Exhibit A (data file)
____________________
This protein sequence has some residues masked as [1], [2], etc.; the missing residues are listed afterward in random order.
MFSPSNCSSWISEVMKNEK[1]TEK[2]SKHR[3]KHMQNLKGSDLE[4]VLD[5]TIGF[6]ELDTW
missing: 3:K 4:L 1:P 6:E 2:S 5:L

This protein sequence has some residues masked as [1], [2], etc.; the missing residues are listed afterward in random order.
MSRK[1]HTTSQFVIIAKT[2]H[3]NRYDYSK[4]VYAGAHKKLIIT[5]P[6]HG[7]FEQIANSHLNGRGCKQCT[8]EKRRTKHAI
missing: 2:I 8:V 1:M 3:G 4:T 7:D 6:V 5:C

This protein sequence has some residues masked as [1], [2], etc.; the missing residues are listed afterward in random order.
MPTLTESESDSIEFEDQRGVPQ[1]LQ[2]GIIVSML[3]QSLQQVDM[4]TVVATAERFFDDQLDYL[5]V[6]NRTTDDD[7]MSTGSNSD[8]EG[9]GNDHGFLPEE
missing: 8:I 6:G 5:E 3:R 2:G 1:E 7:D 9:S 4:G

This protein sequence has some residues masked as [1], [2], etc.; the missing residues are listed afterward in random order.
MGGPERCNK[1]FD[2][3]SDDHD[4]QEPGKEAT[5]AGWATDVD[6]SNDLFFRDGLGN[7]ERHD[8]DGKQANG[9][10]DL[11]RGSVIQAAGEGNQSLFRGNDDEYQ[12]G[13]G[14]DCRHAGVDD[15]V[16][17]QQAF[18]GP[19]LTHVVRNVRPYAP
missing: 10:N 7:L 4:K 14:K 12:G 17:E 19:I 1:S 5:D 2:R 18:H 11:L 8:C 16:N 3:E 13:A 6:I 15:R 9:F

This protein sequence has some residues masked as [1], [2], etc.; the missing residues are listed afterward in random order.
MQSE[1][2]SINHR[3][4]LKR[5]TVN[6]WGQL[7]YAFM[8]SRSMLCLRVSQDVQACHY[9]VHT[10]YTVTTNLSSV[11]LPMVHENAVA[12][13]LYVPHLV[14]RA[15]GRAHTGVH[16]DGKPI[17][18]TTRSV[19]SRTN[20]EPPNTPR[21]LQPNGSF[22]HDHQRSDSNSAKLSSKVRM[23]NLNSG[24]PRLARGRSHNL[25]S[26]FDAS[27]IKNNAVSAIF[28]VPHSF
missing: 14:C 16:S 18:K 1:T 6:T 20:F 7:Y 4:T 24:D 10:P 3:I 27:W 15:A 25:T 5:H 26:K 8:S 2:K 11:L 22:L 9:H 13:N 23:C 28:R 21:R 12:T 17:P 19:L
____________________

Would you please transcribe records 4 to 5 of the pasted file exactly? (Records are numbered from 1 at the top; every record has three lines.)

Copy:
This protein sequence has some residues masked as [1], [2], etc.; the missing residues are listed afterward in random order.
MGGPERCNK[1]FD[2][3]SDDHD[4]QEPGKEAT[5]AGWATDVD[6]SNDLFFRDGLGN[7]ERHD[8]DGKQANG[9][10]DL[11]RGSVIQAAGEGNQSLFRGNDDEYQ[12]G[13]G[14]DCRHAGVDD[15]V[16][17]QQAF[18]GP[19]LTHVVRNVRPYAP
missing: 10:N 7:L 4:K 14:K 12:G 17:E 19:I 1:S 5:D 2:R 18:H 11:L 8:C 16:N 3:E 13:A 6:I 15:R 9:F

This protein sequence has some residues masked as [1], [2], etc.; the missing residues are listed afterward in random order.
MQSE[1][2]SINHR[3][4]LKR[5]TVN[6]WGQL[7]YAFM[8]SRSMLCLRVSQDVQACHY[9]VHT[10]YTVTTNLSSV[11]LPMVHENAVA[12][13]LYVPHLV[14]RA[15]GRAHTGVH[16]DGKPI[17][18]TTRSV[19]SRTN[20]EPPNTPR[21]LQPNGSF[22]HDHQRSDSNSAKLSSKVRM[23]NLNSG[24]PRLARGRSHNL[25]S[26]FDAS[27]IKNNAVSAIF[28]VPHSF
missing: 14:C 16:S 18:K 1:T 6:T 20:F 7:Y 4:T 24:D 10:P 3:I 27:W 15:A 25:T 5:H 26:K 8:S 2:K 11:L 22:L 9:H 13:N 23:C 28:R 21:R 12:T 17:P 19:L